Experimental negative controls (reagent control) included a mix of DNA extraction reagents and a mix of PCR buffers, and PCR was performed with every single test sample and absence of bands on 2% agarose gels was recorded before confirming the results. PCR amplifications using positive control (known M. leprae DNA) are used as standard reference for the comparison of the specific band size. The bias in the visualizations was taken care of by analysis of the gel images by an investigator who was not involved in the study using Alpha Imager Software (Alpha Innotech Inc, Santa Clara, CA, USA.).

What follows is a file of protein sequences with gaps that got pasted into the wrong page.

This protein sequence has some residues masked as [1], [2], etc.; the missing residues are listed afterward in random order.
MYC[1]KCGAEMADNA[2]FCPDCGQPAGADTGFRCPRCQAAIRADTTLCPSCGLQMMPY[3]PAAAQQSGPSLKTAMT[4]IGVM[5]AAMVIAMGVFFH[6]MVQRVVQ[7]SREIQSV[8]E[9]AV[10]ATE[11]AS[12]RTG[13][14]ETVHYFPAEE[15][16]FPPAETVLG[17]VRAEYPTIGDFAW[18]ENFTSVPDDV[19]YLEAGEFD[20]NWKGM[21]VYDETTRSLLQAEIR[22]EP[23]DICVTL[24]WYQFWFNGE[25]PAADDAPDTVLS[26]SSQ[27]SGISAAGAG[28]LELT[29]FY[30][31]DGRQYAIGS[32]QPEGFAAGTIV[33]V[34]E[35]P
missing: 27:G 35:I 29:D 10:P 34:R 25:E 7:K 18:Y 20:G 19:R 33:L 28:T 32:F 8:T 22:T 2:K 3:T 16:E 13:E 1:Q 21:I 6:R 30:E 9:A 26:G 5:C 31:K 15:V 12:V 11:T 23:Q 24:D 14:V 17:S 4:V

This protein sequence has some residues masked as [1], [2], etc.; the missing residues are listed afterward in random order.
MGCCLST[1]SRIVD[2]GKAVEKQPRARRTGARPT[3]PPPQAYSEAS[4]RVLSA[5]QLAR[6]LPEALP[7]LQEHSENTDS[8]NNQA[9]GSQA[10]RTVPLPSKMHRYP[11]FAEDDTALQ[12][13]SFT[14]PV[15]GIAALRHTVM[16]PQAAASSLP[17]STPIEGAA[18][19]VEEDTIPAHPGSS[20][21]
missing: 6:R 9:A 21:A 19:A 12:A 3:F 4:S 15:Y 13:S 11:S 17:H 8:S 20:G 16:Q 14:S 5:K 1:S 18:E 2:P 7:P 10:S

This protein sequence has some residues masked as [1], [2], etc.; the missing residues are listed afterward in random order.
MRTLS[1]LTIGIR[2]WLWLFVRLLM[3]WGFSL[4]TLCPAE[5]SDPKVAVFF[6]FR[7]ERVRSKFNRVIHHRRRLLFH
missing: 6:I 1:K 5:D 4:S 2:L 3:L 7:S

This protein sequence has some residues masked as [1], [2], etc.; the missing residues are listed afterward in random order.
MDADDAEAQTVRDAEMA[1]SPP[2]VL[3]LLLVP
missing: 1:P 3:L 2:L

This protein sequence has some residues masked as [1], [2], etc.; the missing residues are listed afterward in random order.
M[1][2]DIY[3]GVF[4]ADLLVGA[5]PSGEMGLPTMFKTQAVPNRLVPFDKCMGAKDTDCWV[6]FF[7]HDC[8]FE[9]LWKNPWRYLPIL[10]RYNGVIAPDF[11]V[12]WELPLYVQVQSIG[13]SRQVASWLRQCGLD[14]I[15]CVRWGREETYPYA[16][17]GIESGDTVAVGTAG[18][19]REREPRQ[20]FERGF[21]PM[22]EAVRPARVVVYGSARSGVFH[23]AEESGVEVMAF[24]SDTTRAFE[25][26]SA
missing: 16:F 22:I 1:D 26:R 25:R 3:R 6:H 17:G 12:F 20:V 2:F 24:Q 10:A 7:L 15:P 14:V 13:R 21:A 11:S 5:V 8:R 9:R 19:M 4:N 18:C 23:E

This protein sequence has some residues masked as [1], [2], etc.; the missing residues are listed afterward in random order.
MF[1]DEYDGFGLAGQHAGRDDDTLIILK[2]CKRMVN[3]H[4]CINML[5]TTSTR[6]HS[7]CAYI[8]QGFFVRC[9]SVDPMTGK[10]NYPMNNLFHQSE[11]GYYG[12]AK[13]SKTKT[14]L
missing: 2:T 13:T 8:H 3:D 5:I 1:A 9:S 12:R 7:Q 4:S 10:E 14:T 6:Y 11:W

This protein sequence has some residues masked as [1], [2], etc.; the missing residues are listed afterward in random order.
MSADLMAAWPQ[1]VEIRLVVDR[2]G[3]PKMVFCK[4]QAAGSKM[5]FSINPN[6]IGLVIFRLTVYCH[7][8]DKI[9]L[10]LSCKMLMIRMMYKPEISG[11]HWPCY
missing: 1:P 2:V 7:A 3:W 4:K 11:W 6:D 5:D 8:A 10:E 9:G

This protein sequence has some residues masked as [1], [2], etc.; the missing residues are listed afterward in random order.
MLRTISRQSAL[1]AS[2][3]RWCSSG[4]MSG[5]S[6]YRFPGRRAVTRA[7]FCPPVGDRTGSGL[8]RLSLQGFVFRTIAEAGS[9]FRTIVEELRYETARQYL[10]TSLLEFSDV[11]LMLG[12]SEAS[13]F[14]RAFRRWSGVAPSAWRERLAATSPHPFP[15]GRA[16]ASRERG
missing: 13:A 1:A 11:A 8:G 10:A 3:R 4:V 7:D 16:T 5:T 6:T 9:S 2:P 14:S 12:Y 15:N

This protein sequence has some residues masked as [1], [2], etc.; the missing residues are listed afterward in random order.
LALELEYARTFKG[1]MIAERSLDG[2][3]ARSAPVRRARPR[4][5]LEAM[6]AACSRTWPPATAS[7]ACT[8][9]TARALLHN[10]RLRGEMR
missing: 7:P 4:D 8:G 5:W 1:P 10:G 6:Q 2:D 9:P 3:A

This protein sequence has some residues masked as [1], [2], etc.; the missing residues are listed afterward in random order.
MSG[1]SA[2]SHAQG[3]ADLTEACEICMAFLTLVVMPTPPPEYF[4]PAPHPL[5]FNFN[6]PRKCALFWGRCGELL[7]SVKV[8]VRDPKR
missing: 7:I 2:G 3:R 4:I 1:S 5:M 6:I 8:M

Several studies have reported the usefulness of polymorphic markers for M. leprae as an epidemiological tool in differentiation of strains of M. leprae [13, 16, 21-24]. Based on the discovery of three SNPs in M. leprae, it has been previously reported that there are four major SNP types associated with different geographical regions around the world. The most common approach to SNP typing was useful and effective in molecular epidemiological studies [13]. Further studies on the presence of the 78 informative SNPs were subsequently carried out in c. 400 isolates, enabling classification of M. leprae into 16 SNP subtypes of limited geographical distribution that correlate with the patterns of human migrations and trade routes [13]. These 16 SNP subtypes were useful for tracking the transmission of Mleprae and source of infection. It was earlier reported that by using three microsatellite loci containing trinucleotide or dinucleotide repeats, extensive diversity was observed in a cross-sectional survey of 33 patients. Closely related profiles were found in members of a multicase family likely to share a common transmission source [25]. The present study was based on the detection of Mleprae from the slit-skin smears of index cases and their household contacts and the samples from their surrounding environments.